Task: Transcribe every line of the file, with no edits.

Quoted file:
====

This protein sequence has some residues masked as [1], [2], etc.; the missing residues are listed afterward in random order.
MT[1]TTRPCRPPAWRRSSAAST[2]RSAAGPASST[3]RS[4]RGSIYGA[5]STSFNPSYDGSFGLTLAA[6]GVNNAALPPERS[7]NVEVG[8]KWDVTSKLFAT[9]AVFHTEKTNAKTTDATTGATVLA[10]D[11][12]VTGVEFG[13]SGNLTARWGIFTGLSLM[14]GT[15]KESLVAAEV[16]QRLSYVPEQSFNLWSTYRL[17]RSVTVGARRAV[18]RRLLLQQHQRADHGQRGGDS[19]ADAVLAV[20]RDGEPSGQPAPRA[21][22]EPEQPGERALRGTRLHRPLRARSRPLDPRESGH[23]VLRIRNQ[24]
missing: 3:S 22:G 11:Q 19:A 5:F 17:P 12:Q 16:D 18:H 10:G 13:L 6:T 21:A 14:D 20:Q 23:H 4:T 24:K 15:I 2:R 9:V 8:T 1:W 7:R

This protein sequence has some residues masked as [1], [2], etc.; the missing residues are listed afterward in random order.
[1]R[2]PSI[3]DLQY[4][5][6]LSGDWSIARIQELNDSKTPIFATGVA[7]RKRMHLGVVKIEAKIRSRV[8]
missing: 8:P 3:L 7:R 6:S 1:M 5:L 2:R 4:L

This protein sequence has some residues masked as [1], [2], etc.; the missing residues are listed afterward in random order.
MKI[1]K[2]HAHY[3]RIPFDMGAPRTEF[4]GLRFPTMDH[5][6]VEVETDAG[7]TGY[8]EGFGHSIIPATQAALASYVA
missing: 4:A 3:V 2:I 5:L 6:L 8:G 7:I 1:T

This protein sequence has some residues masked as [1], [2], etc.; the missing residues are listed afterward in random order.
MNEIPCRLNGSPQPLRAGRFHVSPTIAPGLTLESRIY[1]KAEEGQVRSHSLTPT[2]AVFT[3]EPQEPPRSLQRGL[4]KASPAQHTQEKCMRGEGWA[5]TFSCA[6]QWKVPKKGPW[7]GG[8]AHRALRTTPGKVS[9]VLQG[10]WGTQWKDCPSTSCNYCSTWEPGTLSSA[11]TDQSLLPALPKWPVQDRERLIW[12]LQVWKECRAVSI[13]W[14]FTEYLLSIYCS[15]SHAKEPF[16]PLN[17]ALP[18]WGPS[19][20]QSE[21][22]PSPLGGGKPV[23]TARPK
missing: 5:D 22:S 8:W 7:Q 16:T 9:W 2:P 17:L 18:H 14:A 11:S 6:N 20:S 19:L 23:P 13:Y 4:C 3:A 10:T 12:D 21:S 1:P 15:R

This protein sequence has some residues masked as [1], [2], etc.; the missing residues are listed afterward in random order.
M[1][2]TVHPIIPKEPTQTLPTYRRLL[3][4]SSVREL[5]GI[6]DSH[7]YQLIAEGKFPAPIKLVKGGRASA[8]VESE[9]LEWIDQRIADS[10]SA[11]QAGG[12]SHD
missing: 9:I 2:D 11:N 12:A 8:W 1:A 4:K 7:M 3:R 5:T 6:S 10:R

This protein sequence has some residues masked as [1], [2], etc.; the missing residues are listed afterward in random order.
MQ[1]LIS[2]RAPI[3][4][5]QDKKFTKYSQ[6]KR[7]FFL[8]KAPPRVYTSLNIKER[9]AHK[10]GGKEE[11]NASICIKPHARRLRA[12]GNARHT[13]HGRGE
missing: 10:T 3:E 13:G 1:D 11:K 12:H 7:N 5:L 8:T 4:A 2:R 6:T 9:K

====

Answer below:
This protein sequence has some residues masked as [1], [2], etc.; the missing residues are listed afterward in random order.
MT[1]TTRPCRPPAWRRSSAAST[2]RSAAGPASST[3]RS[4]RGSIYGA[5]STSFNPSYDGSFGLTLAA[6]GVNNAALPPERS[7]NVEVG[8]KWDVTSKLFAT[9]AVFHTEKTNAKTTDATTGATVLA[10]D[11][12]VTGVEFG[13]SGNLTARWGIFTGLSLM[14]GT[15]KESLVAAEV[16]QRLSYVPEQSFNLWSTYRL[17]RSVTVGARRAV[18]RRLLLQQHQRADHGQRGGDS[19]ADAVLAV[20]RDGEPSGQPAPRA[21][22]EPEQPGERALRGTRLHRPLRARSRPLDPRESGH[23]VLRIRNQ[24]
missing: 3:S 22:G 11:Q 19:A 5:F 17:P 12:Q 16:D 18:H 10:G 13:L 6:T 21:A 14:D 20:Q 23:H 4:T 24:K 15:I 2:R 9:V 8:T 1:W 7:R

This protein sequence has some residues masked as [1], [2], etc.; the missing residues are listed afterward in random order.
[1]R[2]PSI[3]DLQY[4][5][6]LSGDWSIARIQELNDSKTPIFATGVA[7]RKRMHLGVVKIEAKIRSRV[8]
missing: 8:P 3:L 7:R 6:S 1:M 5:L 2:R 4:L

This protein sequence has some residues masked as [1], [2], etc.; the missing residues are listed afterward in random order.
MKI[1]K[2]HAHY[3]RIPFDMGAPRTEF[4]GLRFPTMDH[5][6]VEVETDAG[7]TGY[8]EGFGHSIIPATQAALASYVA
missing: 4:A 3:V 2:I 5:L 6:L 8:G 7:I 1:T

This protein sequence has some residues masked as [1], [2], etc.; the missing residues are listed afterward in random order.
MNEIPCRLNGSPQPLRAGRFHVSPTIAPGLTLESRIY[1]KAEEGQVRSHSLTPT[2]AVFT[3]EPQEPPRSLQRGL[4]KASPAQHTQEKCMRGEGWA[5]TFSCA[6]QWKVPKKGPW[7]GG[8]AHRALRTTPGKVS[9]VLQG[10]WGTQWKDCPSTSCNYCSTWEPGTLSSA[11]TDQSLLPALPKWPVQDRERLIW[12]LQVWKECRAVSI[13]W[14]FTEYLLSIYCS[15]SHAKEPF[16]PLN[17]ALP[18]WGPS[19][20]QSE[21][22]PSPLGGGKPV[23]TARPK
missing: 5:D 22:S 8:W 7:Q 16:T 9:W 2:P 17:L 18:H 14:A 11:S 6:N 20:S 19:L 23:P 13:Y 4:C 3:A 10:T 12:D 21:S 1:P 15:R

This protein sequence has some residues masked as [1], [2], etc.; the missing residues are listed afterward in random order.
M[1][2]TVHPIIPKEPTQTLPTYRRLL[3][4]SSVREL[5]GI[6]DSH[7]YQLIAEGKFPAPIKLVKGGRASA[8]VESE[9]LEWIDQRIADS[10]SA[11]QAGG[12]SHD
missing: 9:I 2:D 11:N 12:A 8:W 1:A 4:K 7:M 3:R 5:T 6:S 10:R

This protein sequence has some residues masked as [1], [2], etc.; the missing residues are listed afterward in random order.
MQ[1]LIS[2]RAPI[3][4][5]QDKKFTKYSQ[6]KR[7]FFL[8]KAPPRVYTSLNIKER[9]AHK[10]GGKEE[11]NASICIKPHARRLRA[12]GNARHT[13]HGRGE
missing: 10:T 3:E 13:G 1:D 11:K 12:H 7:N 5:L 8:T 4:A 2:R 6:T 9:K